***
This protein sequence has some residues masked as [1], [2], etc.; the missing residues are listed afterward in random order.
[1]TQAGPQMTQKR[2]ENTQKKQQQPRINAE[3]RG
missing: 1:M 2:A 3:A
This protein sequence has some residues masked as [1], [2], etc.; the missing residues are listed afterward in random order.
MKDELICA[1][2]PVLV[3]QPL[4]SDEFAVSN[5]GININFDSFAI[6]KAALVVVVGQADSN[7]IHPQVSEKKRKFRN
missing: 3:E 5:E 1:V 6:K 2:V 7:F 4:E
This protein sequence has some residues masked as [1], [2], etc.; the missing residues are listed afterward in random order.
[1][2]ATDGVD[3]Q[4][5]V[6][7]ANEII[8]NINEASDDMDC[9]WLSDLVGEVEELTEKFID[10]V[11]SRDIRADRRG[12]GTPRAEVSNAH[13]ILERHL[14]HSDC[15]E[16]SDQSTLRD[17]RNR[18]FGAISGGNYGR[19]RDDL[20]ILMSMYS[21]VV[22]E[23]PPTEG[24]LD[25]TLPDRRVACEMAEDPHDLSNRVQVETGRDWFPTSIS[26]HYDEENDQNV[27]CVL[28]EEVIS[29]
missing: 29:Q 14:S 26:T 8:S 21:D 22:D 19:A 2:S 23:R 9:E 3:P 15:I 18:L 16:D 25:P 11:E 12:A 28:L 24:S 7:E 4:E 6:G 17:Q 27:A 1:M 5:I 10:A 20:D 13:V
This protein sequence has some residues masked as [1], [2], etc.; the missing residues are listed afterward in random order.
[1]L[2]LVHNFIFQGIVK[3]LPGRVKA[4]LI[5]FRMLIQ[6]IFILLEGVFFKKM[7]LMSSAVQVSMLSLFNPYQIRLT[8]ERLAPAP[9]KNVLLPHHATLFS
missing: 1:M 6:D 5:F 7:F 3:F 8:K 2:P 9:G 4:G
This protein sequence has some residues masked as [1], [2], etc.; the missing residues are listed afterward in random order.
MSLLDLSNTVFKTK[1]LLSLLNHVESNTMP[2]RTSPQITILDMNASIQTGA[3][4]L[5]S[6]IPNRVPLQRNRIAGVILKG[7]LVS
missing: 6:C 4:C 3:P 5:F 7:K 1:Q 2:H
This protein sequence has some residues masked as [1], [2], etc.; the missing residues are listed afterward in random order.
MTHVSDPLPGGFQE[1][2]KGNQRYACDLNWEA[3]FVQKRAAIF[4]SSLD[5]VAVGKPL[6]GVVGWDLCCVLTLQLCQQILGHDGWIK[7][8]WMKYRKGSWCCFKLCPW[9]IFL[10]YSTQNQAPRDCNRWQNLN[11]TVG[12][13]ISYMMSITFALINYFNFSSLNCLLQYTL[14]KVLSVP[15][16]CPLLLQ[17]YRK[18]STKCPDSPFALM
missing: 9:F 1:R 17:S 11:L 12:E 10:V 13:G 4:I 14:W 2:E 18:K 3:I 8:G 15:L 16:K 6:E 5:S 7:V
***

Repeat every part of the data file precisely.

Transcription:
This protein sequence has some residues masked as [1], [2], etc.; the missing residues are listed afterward in random order.
[1]TQAGPQMTQKR[2]ENTQKKQQQPRINAE[3]RG
missing: 1:M 2:A 3:A
This protein sequence has some residues masked as [1], [2], etc.; the missing residues are listed afterward in random order.
MKDELICA[1][2]PVLV[3]QPL[4]SDEFAVSN[5]GININFDSFAI[6]KAALVVVVGQADSN[7]IHPQVSEKKRKFRN
missing: 3:E 5:E 1:V 6:K 2:V 7:F 4:E
This protein sequence has some residues masked as [1], [2], etc.; the missing residues are listed afterward in random order.
[1][2]ATDGVD[3]Q[4][5]V[6][7]ANEII[8]NINEASDDMDC[9]WLSDLVGEVEELTEKFID[10]V[11]SRDIRADRRG[12]GTPRAEVSNAH[13]ILERHL[14]HSDC[15]E[16]SDQSTLRD[17]RNR[18]FGAISGGNYGR[19]RDDL[20]ILMSMYS[21]VV[22]E[23]PPTEG[24]LD[25]TLPDRRVACEMAEDPHDLSNRVQVETGRDWFPTSIS[26]HYDEENDQNV[27]CVL[28]EEVIS[29]
missing: 29:Q 14:S 26:T 8:S 21:D 22:D 19:A 2:S 23:R 9:E 3:P 15:I 18:L 16:D 25:P 11:E 12:A 28:L 24:S 7:E 4:E 6:G 17:Q 27:A 1:M 5:I 10:A 20:D 13:V
This protein sequence has some residues masked as [1], [2], etc.; the missing residues are listed afterward in random order.
[1]L[2]LVHNFIFQGIVK[3]LPGRVKA[4]LI[5]FRMLIQ[6]IFILLEGVFFKKM[7]LMSSAVQVSMLSLFNPYQIRLT[8]ERLAPAP[9]KNVLLPHHATLFS
missing: 1:M 6:D 5:F 7:F 3:F 8:K 2:P 9:G 4:G
This protein sequence has some residues masked as [1], [2], etc.; the missing residues are listed afterward in random order.
MSLLDLSNTVFKTK[1]LLSLLNHVESNTMP[2]RTSPQITILDMNASIQTGA[3][4]L[5]S[6]IPNRVPLQRNRIAGVILKG[7]LVS
missing: 6:C 4:C 3:P 5:F 7:K 1:Q 2:H
This protein sequence has some residues masked as [1], [2], etc.; the missing residues are listed afterward in random order.
MTHVSDPLPGGFQE[1][2]KGNQRYACDLNWEA[3]FVQKRAAIF[4]SSLD[5]VAVGKPL[6]GVVGWDLCCVLTLQLCQQILGHDGWIK[7][8]WMKYRKGSWCCFKLCPW[9]IFL[10]YSTQNQAPRDCNRWQNLN[11]TVG[12][13]ISYMMSITFALINYFNFSSLNCLLQYTL[14]KVLSVP[15][16]CPLLLQ[17]YRK[18]STKCPDSPFALM
missing: 9:F 1:R 17:S 11:L 12:E 10:V 13:G 4:I 14:W 2:E 18:K 3:I 8:G 15:L 16:K 6:E 5:S 7:V